The current Abbazia di San Donato dates from the IX century and was erected by the bishop of Pavia, Liutardo del Conti.  Even though, geographically, it was within the Diocese of Milan, it fell under the jurisdiction of the Diocese of Pavia and belonged to the Benedictine order of monks.  During this time, the Benedictines were extremely influential with the Holy Roman Empire  and benefitted both in wealth and power.  These circumstances created conflict  with both dioceses, and in 1111, the monastery and all its wealth were seized by the Diocese of Milan.  Conflicts arose and with the help of the Holy Roman Emperor, Barbarossa, the Benedictines once again regained control of the Abbazia itself but not of the surrounding territory.  Their possessions now belonged to Pope Innocent III.  The monks’ morale and San Donato suffered until 1455 when a Benedictine name Nicola Tatti took control and the Abbazia regained prosperity once again.  Over a period of 40 years, many monks passed through and works of art were commissioned.  This beautiful choir room behind the altar was one of these wonderful artistic masterpieces.  The monks would sit here during Mass and sing their beautiful hymns.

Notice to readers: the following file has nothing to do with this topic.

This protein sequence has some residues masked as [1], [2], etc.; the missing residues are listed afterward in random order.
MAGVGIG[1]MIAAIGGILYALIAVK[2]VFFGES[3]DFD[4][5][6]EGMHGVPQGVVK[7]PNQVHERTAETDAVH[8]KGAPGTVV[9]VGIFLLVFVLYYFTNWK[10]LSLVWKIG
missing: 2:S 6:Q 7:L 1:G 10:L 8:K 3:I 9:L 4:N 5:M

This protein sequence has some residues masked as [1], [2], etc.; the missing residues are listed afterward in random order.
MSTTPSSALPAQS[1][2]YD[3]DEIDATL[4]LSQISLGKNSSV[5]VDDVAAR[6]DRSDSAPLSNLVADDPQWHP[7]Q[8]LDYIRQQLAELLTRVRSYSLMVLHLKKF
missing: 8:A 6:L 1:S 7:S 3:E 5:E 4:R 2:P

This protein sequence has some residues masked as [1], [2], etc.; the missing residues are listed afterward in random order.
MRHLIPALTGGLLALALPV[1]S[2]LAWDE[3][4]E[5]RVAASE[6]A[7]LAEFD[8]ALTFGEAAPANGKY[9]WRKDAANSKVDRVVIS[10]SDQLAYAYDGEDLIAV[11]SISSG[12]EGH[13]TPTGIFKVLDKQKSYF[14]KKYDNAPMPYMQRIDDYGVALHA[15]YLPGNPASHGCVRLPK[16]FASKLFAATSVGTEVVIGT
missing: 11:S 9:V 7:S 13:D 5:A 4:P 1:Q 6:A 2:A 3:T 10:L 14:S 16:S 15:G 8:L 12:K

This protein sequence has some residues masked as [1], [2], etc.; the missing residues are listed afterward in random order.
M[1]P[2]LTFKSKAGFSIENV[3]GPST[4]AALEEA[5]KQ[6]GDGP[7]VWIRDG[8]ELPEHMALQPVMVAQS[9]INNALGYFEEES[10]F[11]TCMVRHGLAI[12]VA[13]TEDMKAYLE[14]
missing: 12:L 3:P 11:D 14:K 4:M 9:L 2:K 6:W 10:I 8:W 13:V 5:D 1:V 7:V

In 1534, once again, the monastery passed into control of Milan and this time the monks left. Over the centuries, the Abbazia fell into the care of others and into disrepair, even becoming a home for soldiers during various insurrections and wars.  In 1911, badly damaged and in total disrepair, it lost it’s status as a parish.  But this gem could not be forgotten…and in 1959, restoration began in the hopes of bringing this important piece of history back to be treasured once more.  With the help of many, it regained its parish status in 1963.